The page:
moves on; council seeks successorOther issues: Downtown district, 27th Street trucks Those interested in taking departing Bend councilor John Hummel's seat will have until March 21 to submit application.
Mar 1, 2007Bend
City Councilor Hummel resigning Bend City Councilor John Hummel announces he's resigning and going back to school, to help developing Third World countries.
...It was a night for hugs, a funny "un-proclamation" and warm wishes at Bend City Hall, as Councilor John Hummel took his leave Wednesday evening, less than a week after announcing his surprise resignation.
Colleagues then set in motion the process of seeking interested citizens, interviewing some of them and picking someone to fill Hummel's seat for the next couple of years. Hummel at first moved to accept his own resignation - a motion that died for a lack of second.
...Councilor Jim Clinton got to read the proclamation, with one "whereas" after another, including one that ribbed Hummel for not being fond of proclamations in the first place.
When it came time to vote on the thing, everyone abstained - but Hummel
, who voted no.It was his
last lone "no" vote, but far from his
Colleague Linda Johnson confessed to "absolute pure jealousy" when she
would be going back to school, with the goal of helping African countries gain the investments needed to develop.And colleague Chris Telfer called Hummel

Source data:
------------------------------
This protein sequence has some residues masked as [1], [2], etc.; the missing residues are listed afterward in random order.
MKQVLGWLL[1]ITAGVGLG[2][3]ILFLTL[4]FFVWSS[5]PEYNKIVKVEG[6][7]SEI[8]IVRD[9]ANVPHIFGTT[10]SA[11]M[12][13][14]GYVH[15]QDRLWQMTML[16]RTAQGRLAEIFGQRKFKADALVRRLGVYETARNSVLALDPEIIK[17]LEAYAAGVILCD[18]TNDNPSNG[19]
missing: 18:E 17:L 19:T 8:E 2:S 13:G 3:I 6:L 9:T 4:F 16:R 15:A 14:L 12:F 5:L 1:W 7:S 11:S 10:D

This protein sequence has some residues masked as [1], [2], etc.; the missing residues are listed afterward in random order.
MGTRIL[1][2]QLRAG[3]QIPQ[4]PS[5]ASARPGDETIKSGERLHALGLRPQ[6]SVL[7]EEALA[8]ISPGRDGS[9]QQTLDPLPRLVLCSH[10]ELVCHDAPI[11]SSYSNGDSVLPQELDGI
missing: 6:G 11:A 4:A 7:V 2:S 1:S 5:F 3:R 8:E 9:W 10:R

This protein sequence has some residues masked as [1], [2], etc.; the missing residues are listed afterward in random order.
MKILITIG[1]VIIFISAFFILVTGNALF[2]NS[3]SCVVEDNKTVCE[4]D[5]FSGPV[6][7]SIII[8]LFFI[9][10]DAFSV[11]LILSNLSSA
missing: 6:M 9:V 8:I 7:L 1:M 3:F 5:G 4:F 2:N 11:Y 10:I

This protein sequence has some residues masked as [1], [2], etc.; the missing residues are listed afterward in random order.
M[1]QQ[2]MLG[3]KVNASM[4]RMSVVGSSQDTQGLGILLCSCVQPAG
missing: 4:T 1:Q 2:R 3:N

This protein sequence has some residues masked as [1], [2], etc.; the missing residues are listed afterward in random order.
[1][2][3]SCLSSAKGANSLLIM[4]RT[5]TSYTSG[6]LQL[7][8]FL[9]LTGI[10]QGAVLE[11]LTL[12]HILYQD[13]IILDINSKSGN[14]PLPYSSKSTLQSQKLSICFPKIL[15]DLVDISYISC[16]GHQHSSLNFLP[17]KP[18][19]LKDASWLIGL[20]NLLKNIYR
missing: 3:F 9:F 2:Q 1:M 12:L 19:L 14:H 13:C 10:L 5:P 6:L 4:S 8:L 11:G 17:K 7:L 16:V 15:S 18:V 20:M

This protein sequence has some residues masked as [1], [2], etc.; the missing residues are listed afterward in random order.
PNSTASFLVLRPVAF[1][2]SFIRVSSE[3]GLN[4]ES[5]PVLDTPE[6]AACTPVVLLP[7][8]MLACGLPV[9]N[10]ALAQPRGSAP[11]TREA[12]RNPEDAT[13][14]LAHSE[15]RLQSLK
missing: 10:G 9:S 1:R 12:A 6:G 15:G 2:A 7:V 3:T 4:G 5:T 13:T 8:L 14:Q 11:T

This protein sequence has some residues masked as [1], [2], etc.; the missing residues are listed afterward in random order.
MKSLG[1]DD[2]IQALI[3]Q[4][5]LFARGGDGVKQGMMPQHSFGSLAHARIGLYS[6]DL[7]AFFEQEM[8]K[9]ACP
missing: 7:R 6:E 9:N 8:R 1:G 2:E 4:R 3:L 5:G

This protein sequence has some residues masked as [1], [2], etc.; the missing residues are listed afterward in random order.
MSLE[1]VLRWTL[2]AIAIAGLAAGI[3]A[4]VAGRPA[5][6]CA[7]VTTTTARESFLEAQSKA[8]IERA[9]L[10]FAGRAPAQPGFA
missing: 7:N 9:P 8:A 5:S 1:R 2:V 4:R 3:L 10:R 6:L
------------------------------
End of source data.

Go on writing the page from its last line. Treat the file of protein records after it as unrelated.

an "incredible example" of the lesson he
shared: "Fight for what you believe in."
Councilor and former Mayor Bill Friedman actually seemed a bit choked up: "This is tough," he
finally said with a laugh, adding that he
'd done some research and found eight times he and Hummel
had voted on the same side - and each time, on the losing side of whatever the rest of the council had decided to do.
Friedman, who has a background in public transit, recalled four to five years of "intense discussions - that's council speak for arguments" - with Hummel
over the wisdom of adding fixed-route transit in Bend
"I'm gonna miss ya," Friedman told Hummel
said, "The hardest decision about leaving Bend
was leaving the council."And he
had praise for the city and its involvement in its governance: "We are unique in this country with the level of involvement from the community - and the media - in the daily governance of this city. ... In this town, people care about what happens."
"Debate is good," he
told not just his
colleagues and the thin City Hall crowd, but those watching from home on TV.